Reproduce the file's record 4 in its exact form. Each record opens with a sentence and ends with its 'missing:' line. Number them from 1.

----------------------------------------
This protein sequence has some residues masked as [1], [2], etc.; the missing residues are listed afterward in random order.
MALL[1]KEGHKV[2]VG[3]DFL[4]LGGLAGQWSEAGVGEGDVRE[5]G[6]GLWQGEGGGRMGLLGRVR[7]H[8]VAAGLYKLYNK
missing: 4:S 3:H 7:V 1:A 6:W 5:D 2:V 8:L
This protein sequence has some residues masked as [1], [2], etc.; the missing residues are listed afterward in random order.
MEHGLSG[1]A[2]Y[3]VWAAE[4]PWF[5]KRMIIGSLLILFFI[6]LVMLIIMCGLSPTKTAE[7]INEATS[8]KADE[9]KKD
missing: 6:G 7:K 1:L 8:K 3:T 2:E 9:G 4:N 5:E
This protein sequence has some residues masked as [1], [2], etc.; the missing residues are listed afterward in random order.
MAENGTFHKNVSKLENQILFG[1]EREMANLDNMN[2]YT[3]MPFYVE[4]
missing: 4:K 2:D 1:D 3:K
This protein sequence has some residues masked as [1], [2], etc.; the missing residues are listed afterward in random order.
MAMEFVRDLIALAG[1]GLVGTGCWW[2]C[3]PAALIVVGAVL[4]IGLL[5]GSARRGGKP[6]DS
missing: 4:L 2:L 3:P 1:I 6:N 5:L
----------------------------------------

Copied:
This protein sequence has some residues masked as [1], [2], etc.; the missing residues are listed afterward in random order.
MAMEFVRDLIALAG[1]GLVGTGCWW[2]C[3]PAALIVVGAVL[4]IGLL[5]GSARRGGKP[6]DS
missing: 4:L 2:L 3:P 1:I 6:N 5:L